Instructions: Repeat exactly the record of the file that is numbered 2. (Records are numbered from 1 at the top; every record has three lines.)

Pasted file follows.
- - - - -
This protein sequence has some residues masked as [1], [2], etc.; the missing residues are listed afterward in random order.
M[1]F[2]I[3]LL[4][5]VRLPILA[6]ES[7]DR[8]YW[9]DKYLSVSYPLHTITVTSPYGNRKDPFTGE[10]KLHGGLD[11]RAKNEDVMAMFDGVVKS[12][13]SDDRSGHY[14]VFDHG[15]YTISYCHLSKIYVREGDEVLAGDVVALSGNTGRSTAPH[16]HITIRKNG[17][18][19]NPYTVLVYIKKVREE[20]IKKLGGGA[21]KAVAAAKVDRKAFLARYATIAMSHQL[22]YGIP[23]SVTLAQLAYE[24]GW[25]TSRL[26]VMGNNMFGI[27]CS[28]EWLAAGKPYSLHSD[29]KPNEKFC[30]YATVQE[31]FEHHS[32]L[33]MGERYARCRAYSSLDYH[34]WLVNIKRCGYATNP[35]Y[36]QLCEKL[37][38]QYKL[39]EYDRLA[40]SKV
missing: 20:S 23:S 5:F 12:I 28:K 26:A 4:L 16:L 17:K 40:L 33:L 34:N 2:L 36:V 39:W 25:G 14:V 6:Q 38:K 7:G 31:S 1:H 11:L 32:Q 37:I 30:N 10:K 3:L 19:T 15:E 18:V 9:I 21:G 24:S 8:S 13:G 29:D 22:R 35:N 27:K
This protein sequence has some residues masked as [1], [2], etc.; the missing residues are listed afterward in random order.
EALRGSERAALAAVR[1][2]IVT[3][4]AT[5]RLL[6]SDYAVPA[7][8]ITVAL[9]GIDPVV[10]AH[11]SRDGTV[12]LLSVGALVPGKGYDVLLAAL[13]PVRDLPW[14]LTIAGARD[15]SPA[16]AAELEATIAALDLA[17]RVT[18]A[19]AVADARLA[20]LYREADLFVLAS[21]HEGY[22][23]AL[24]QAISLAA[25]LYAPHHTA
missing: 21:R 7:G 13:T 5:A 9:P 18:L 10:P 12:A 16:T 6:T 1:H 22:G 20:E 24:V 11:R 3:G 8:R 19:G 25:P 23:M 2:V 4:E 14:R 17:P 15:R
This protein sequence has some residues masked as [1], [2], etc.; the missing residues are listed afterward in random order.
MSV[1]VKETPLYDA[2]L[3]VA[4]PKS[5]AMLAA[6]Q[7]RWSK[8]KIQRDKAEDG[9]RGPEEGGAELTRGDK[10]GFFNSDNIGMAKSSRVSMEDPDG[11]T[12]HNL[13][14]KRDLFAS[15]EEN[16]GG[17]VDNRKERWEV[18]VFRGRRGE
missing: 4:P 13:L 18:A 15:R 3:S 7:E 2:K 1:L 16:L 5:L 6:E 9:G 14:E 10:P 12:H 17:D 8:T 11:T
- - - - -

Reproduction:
This protein sequence has some residues masked as [1], [2], etc.; the missing residues are listed afterward in random order.
EALRGSERAALAAVR[1][2]IVT[3][4]AT[5]RLL[6]SDYAVPA[7][8]ITVAL[9]GIDPVV[10]AH[11]SRDGTV[12]LLSVGALVPGKGYDVLLAAL[13]PVRDLPW[14]LTIAGARD[15]SPA[16]AAELEATIAALDLA[17]RVT[18]A[19]AVADARLA[20]LYREADLFVLAS[21]HEGY[22][23]AL[24]QAISLAA[25]LYAPHHTA
missing: 21:R 7:G 13:T 5:A 9:P 18:L 10:P 12:A 16:T 6:T 1:H 22:G 20:E 24:V 11:R 3:G 8:R 19:G 25:P 23:M 2:V 4:E 14:R 17:P 15:R